reblog: The Blaxploitation Era: A Scrapbook from the ’70s

Over on his film and anime blog, Brian Camp has an extensive — and copiously illustrated — personal essay on the 1970s blaxploitation scene, complete with plenty of discussion of one of my personal icons, Pam Grier.

Here’s the start of it:

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In going through old file boxes from the 1970s, I found a number of clippings that effectively illustrate the Blaxploitation era of Hollywood filmmaking, a period from roughly 1971-75, when action and other genre films showcased black heroes and heroines, usually in reworkings of standard genre formulas. They were made quickly and cheaply to capitalize on a trend that could fade out at any time as it eventually did after its peak in 1972-73. These films played grindhouses and neighborhood theaters but also, for a time, premiered at the biggest Broadway movie palaces and commanded ads and constant press coverage. I usually saw them at Bronx neighborhood theaters where they were often paired with Italian westerns and, later, kung fu films, a trend which gradually displaced Blaxploitation. I’d like to share some of what I clipped 45 or so years ago, supplemented by movie stills from my collection and posters copied from IMDB and other sites.

BLACULA opened on August 25, 1972 at the Criterion Theater, the same theater where LAWRENCE OF ARABIA had played for over a year a decade earlier and FUNNY GIRL the same just four years earlier. I went with some friends from the Bronx to see the film at the Criterion on its second weekend and it may have been my first trip to the theater. The film starred William Marshall, a classically trained actor, whom we knew from roles in “The Man from U.N.C.L.E.” and “Star Trek” and a handful of movies, such as DEMETRIUS AND THE GLADIATORS, in which he played one of the gladiators and a close associate of Demetrius, and THE BOSTON STRANGLER, in which he’d played Senator Edward Brooke of Massachusetts. In BLACULA, he plays an African king who defies Count Dracula in the 19th century and is turned into a vampire who is revived in 1972 Los Angeles where he has a series of adventures and romance with a young woman who resembles his long-dead queen (Vonetta McGee). I remember enjoying the film a great deal although one overzealous audience member took exception to the scene where the vampire-hunting heroes use fire to burn attacking vampires. “You burn witches, not vampires!,” he shouted from his seat. That was a memorable evening. After the film we went to eat at Child’s House of Pancakes on 46th St. and Seventh Ave. and then walked a few feet to the Embassy Theater to see Stanley Kubrick’s A CLOCKWORK ORANGE. I should add that the Broadway movie houses had just recently raised their prices to $3.50 per ticket and this was the first time we were confronted with that. We were not pleased!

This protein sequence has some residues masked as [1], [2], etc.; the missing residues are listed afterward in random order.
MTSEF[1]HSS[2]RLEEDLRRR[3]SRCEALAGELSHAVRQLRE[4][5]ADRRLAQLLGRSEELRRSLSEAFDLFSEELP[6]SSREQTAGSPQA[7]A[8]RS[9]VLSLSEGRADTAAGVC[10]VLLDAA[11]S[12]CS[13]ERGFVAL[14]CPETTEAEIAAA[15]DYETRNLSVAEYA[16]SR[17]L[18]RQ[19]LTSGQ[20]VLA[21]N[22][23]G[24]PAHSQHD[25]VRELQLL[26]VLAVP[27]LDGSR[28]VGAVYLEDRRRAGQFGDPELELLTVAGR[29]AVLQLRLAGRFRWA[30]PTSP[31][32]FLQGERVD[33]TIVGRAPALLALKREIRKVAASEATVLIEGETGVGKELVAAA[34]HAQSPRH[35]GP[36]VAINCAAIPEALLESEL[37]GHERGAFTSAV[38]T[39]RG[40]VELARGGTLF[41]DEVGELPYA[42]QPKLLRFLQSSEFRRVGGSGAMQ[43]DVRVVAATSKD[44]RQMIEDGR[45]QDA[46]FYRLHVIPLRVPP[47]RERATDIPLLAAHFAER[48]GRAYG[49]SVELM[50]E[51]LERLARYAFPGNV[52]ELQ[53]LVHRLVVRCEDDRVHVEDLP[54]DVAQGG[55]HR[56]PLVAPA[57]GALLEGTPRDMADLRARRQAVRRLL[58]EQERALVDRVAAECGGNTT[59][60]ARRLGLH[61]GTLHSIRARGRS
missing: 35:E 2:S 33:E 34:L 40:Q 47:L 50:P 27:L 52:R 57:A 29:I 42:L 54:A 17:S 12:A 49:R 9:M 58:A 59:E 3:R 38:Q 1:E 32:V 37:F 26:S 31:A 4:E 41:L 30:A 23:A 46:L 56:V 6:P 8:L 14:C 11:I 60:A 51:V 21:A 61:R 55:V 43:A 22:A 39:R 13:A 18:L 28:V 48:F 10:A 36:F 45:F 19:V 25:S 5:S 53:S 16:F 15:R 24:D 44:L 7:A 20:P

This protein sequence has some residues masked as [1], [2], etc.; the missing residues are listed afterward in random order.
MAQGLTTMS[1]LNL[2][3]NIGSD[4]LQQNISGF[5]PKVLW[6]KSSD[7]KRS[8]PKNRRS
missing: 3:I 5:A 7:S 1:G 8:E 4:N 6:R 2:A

BLACULA had one sequel, SCREAM, BLACULA, SCREAM (1973), which co-starred Blaxploitation diva Pam Grier and managed not to replicate the thrills of the original. I saw it at a neighborhood theater on a double bill with the Lee Van Cleef Italian western DAY OF ANGER, the better film.

Speaking of Pam Grier, we had seen her in a Filipino women’s prison thriller, THE BIG DOLL HOUSE (1970), on a double bill with SHAFT back in 1971 and she’d died a bloody death in that one. And then we saw her in two 1972 thrillers, COOL BREEZE, which I don’t remember well enough to describe her role in, and HIT MAN, starring Bernie Casey, where she comes to a bad end after betraying Casey–he kicks her out of his car in a safari park and she gets mauled by lions. Poor Pam! American International Pictures decided to make her the co-star of her next movie, BLACK MAMA, WHITE MAMA (1973), a gender-switching variation on THE DEFIANT ONES, with Grier and Margaret Markov as escaped prisoners chained together in the Philippines. I’ve never seen it, so I don’t know her fate in it, but it made for a great ad.

(Notice Jonathan Demme’s name in the credits and the prominent billing given to location filming in the Philippines.)

The film did well enough for AIP to give Grier her own starring vehicle, COFFY (1973), which I saw on a double bill with the sci-fi comedy, THE THING WITH TWO HEADS (1972), which happened to star Grier’s cousin, former football player, Roosevelt Grier.

COFFY was a tight little hard-edged crime thriller with Grier coming off pretty badass as a nurse-turned-avenging angel out to take down the drug dealers in her neighborhood by any means necessary. She gets quite a shock when she learns that someone close to her is in league with them and she shows him no mercy. The film was directed by Jack Hill, who had also directed Grier in THE BIG DOLL HOUSE and the similarly-themed THE BIG BIRD CAGE (1972) and would go on to direct her in her next starring vehicle, FOXY BROWN, which I didn’t see until I got it on VHS decades later. Her last two starring roles in the 1970s were

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Now scuttle across to Brian’s blog and read the rest. It’s a great read.

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3 thoughts on “reblog: The Blaxploitation Era: A Scrapbook from the ’70s

  1. Great article! Some classic exploitation flicks chosen and you’ve sparked my desire to see them again. Remember watching The Thing With Two Heads as a kid on TV and thought it was terrible but fun. Thanks for evoking some great memories!

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